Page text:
“conceptual understanding that enables the student: to evaluate critically current research and advanced scholarship in the discipline to evaluate methodologies and develop critiques of them and, where appropriate, to propose new hypotheses” Students will engage with this in all modules   
“deal with complex issues both systematically and creatively, make sound judgements in the absence of complete data, and communicate their conclusions clearly to specialist and non-specialist audiences” Students will engage with this in all modules
“demonstrate self-direction and originality in tackling and solving problems, and act autonomously in planning and implementing tasks at a professional or equivalent level” Students will engage with this in all modules, but most notably in SS7203 (LOs 6.1-6.4, 6.6, 6.7), SS7210 6.1-6.6), and SS7211 (LOs 6.1-6.8)
“continue to advance their knowledge and understanding, and to develop new skills to a high level” Students will engage with this in all modules


Methods of Learning and Teaching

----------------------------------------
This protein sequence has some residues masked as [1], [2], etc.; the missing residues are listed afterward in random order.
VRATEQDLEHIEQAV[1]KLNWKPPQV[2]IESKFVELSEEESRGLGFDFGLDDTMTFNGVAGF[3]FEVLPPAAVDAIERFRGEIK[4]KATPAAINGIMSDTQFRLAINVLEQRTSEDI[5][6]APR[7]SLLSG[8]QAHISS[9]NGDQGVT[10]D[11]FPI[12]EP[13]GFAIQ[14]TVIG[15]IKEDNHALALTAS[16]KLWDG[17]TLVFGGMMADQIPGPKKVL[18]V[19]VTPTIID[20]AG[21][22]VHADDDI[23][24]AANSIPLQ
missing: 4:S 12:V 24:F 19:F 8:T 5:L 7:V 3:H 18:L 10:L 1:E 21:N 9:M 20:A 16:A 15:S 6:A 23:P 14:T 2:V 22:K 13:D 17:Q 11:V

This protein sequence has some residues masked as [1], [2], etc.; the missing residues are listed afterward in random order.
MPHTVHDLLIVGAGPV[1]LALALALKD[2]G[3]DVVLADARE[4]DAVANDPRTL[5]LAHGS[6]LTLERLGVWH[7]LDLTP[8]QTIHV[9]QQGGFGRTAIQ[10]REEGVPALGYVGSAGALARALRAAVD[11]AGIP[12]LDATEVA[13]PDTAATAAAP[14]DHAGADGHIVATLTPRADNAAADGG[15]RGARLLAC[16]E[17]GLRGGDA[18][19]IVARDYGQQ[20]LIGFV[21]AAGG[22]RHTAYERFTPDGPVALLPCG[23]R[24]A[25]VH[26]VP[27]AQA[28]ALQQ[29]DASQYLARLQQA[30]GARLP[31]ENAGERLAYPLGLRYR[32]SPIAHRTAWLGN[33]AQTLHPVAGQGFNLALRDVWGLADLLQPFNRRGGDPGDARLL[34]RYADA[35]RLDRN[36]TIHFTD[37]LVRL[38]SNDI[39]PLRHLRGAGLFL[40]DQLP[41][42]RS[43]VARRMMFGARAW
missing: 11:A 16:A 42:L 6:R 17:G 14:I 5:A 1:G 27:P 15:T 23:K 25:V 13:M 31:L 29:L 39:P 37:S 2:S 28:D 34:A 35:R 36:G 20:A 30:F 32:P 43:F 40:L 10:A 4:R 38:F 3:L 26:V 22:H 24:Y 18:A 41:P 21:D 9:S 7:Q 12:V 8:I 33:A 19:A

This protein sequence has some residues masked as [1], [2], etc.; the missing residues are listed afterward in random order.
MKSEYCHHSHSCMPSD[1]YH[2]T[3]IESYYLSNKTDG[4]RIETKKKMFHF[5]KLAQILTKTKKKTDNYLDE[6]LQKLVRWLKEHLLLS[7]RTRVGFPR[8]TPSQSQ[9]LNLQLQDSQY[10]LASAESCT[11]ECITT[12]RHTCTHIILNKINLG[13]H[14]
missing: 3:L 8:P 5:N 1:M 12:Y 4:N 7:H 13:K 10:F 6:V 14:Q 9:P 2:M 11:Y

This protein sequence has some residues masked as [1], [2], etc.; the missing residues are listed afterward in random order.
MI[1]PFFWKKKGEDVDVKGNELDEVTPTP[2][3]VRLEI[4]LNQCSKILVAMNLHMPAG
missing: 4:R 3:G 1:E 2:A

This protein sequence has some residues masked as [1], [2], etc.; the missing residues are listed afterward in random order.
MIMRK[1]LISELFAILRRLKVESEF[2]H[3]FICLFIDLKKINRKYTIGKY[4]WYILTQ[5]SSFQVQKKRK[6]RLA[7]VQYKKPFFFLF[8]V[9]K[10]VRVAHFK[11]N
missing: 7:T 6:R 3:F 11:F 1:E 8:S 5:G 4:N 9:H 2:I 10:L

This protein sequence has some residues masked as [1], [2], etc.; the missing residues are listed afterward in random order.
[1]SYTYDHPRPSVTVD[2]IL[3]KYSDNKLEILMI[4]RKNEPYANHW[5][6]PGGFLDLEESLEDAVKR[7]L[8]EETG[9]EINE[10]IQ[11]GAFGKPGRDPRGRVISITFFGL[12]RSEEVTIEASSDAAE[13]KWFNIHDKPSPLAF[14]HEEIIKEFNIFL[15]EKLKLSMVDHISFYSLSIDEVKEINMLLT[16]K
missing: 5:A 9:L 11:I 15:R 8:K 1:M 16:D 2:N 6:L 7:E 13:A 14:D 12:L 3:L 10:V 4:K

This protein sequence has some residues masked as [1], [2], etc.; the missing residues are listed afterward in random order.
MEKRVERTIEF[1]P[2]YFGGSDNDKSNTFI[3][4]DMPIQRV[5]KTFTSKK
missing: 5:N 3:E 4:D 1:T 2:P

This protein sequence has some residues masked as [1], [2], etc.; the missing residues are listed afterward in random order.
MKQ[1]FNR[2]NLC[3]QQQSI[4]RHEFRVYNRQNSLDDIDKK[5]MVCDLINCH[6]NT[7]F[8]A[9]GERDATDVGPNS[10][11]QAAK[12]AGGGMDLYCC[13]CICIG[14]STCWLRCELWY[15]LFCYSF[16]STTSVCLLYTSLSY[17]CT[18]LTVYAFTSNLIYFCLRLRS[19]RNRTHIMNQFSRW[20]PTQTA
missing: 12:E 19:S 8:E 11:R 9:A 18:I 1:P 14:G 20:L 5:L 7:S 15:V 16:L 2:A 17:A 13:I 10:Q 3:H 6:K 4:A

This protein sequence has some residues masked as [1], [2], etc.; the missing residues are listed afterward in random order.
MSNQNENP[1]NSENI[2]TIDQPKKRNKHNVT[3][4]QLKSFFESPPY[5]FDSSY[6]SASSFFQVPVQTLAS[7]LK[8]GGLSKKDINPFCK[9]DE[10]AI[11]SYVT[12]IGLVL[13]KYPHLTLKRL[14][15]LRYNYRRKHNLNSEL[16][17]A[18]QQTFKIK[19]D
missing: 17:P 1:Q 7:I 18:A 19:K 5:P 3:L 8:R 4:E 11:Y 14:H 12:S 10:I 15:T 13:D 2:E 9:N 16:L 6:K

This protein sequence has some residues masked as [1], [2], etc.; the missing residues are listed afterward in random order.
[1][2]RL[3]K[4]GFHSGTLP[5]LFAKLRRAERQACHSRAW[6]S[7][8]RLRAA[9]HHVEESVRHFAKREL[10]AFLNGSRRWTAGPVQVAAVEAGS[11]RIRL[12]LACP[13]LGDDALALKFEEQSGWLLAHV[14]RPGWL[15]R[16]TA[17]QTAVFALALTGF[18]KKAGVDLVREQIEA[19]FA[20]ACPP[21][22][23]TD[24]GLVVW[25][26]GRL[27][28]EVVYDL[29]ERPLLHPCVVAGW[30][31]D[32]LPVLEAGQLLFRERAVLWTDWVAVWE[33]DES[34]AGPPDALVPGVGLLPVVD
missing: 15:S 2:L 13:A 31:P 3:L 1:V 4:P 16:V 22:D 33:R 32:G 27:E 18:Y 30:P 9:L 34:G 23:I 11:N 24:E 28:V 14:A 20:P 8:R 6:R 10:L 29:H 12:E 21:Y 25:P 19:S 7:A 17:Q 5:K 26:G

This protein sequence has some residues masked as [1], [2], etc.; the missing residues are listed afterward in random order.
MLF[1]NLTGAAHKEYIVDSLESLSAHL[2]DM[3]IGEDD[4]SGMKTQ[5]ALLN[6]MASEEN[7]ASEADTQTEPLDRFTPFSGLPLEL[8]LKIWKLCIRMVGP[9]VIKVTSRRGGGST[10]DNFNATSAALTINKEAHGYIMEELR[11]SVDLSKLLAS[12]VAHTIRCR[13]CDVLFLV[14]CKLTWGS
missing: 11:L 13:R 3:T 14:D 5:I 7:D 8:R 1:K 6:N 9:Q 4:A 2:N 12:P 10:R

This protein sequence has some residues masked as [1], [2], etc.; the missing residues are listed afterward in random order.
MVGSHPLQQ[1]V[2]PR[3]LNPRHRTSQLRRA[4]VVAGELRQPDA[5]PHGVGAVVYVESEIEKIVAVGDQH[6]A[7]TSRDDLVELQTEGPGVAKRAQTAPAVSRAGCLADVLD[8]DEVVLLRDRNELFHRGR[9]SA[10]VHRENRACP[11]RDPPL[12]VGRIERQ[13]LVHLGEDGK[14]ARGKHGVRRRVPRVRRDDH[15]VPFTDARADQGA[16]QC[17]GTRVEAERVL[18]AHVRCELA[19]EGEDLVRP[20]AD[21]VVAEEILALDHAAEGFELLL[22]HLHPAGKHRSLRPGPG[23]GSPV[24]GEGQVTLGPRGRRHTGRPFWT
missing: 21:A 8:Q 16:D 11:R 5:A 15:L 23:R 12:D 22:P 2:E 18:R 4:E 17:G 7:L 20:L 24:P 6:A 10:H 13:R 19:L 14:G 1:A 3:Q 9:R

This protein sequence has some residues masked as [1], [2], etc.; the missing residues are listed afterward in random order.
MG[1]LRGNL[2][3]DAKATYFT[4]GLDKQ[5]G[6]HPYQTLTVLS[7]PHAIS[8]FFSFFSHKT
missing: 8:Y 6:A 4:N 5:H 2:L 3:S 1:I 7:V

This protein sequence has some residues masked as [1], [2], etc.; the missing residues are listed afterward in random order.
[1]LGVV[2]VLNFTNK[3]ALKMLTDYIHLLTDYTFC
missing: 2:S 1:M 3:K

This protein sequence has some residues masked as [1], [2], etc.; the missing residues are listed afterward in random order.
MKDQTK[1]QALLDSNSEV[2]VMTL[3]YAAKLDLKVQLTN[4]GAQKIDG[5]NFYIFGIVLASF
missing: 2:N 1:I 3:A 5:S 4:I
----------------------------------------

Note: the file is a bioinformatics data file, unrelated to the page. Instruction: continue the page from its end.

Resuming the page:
The programme utilises a number of teaching methods, including formal lead lectures, group discussions, assessed presentations, task-led seminars and research workshops, and a viva-voce (for the MSc dissertation). It will, therefore, require students to develop a range of skills including the writing of formal academic essays, reflective essays, oral presentations to staff and fellow students, workshop skills, project work and the skills involved in the researching and writing of the dissertation. Though each of the taught modules will begin with introductory lectures, the teaching and learning methods used in these modules – and, in particular, the emphasis on student presentations and group discussions in seminars – are designed to place particular emphasis on the development of independent learning of the kind that is most appropriate for a Masters programme. Indeed, students and the current External Examiner have commented most favourably on the merits of this experience. Guest lecturers will be engaged, at various times, in order to give students the opportunity to hear at first hand the views of leading academics coming from different perspectives and different societies. Students will also be given the opportunity to question them and to contribute to the debate between the guests and centre staff. Students will be provided with detailed written advice on how to organise and present papers for oral delivery within a seminar situation. Students will be assigned a personal academic mentor and will be required to attend at least 3 individual tutorials before Christmas. This is particularly targeted at the inducting of external applicants onto the programme as well as enabling all students to make the successful transition to the expectations of postgraduate learning. Further tutorials may be arranged at any reasonable time with any of the CCRSS teaching staff. Students are particularly advised to seek extra tutorial support when devising, researching and writing their dissertations. The supervision schedule for the Research Dissertation (SS7211) is designed to ensure that students are given appropriate support and that they are properly prepared to undertake a major piece of independent research. It is anticipated that this will also provide a good grounding for those students wishing to go on to PhD work. This schedule includes at least four formal supervision sessions with CCRSS staff.